The premise: Housing discrimination remains a major problem in cities across the U.S. It has just gone underground.

To address this problem, the city of Pittsburgh has launched a sweeping campaign to raise awareness that that everyone has recourse when housing discrimination takes place.

The campaign was developed to mark Fair Housing month in April. Pittsburgh City Council and the Commission of Human Relations created the campaign in honor of the 46th anniversary of the passage of the U.S. Fair Housing Law, a part of the Civil Rights Act of 1968.

Three videos will run indefinitely, poignantly reminding the public that people have the right to live anywhere they choose in Pittsburgh (or the rest of the country), regardless of their race, religion, sexual orientation or disability, says Sarah Kinter with the city’s Commission on Human Relations.

The public service announcements will run on TV, YouTube and the commission’s website;  they were produced by Pittsburgh-based Fireman Creative. The three videos show a door slamming shot on an African-American male, a gay couple and a disabled person. The message? “Let’s make sure Pittsburgh is the most livable city for everyone.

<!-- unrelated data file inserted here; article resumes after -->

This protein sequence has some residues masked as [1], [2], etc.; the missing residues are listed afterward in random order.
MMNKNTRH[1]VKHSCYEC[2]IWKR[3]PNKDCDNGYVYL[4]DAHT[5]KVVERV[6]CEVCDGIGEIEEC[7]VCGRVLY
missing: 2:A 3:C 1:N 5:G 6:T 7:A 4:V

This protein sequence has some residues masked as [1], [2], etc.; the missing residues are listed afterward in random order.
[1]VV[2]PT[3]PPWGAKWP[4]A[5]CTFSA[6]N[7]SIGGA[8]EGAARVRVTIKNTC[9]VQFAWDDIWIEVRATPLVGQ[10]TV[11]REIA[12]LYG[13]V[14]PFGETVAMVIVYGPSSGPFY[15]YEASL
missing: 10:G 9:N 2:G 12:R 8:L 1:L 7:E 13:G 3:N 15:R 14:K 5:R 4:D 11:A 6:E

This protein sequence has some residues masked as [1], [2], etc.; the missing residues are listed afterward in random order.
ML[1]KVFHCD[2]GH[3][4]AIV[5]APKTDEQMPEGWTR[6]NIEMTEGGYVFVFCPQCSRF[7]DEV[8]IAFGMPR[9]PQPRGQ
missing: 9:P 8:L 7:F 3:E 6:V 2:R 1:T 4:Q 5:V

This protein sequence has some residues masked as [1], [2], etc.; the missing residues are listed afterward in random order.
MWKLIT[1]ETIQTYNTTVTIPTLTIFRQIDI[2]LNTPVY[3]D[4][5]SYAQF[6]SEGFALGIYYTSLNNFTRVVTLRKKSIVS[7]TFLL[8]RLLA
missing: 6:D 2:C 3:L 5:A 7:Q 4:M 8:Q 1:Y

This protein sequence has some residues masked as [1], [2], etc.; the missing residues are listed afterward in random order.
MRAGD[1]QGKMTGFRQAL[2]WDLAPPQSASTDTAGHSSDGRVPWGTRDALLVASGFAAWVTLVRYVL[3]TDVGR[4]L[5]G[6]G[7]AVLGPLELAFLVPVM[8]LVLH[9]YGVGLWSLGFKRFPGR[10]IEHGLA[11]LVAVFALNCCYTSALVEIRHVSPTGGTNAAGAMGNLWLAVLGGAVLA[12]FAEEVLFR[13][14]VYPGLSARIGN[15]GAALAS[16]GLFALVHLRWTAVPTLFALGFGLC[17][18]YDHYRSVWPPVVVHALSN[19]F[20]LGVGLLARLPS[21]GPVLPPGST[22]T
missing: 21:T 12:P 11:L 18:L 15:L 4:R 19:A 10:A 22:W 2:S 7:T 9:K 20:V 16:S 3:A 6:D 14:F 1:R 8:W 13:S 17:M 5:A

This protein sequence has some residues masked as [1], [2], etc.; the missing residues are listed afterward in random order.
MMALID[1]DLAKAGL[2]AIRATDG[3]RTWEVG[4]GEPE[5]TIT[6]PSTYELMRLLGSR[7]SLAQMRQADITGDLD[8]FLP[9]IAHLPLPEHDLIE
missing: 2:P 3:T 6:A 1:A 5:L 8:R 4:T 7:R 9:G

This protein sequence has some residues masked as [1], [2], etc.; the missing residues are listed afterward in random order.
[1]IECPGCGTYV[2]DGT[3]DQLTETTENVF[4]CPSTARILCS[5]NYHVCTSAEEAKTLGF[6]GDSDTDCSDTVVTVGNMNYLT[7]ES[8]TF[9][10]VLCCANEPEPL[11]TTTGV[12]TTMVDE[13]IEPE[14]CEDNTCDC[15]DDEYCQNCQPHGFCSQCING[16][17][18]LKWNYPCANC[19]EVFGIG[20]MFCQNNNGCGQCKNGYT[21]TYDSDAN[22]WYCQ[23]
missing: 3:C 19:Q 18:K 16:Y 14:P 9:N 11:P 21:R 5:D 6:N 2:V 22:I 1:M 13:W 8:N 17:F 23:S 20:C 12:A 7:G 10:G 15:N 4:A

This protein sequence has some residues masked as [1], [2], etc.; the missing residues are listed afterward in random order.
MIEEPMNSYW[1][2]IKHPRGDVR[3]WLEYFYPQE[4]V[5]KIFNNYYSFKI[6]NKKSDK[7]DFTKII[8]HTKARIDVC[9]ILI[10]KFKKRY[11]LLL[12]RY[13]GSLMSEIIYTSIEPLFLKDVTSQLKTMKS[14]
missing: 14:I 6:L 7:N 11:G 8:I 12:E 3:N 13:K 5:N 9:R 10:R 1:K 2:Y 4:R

“The problem has become more covert today than it’s ever been,” says Kinter. “Back in the 1960s people actually hung out signs,” she adds. “Today we are dealing with lenders or realtors who are steering people toward a neighborhood with a certain composition. It’s so subtle that it’s often hard for people to identify that they’re being discriminated against.”

The Commission on Human Relations is a law enforcement agency. Its job is to assist those who have been the target of discrimination based on any of these factors: race, religion, family status, age, ancestry, national origin, place of birth, sex, sexual orientation, handicap or disability.

“One of our goals is to make the public more aware of discrimination and file complaints,” says Jullane McKinley, interim director. “That’s what our office is here for.”

Deb Smit

Deb is an award-winning journalist who loves ancient places and cool technologies. A former daily newspaper reporter and Time-Life Books editor, she writes mostly about Pittsburgh. Her stories have appeared...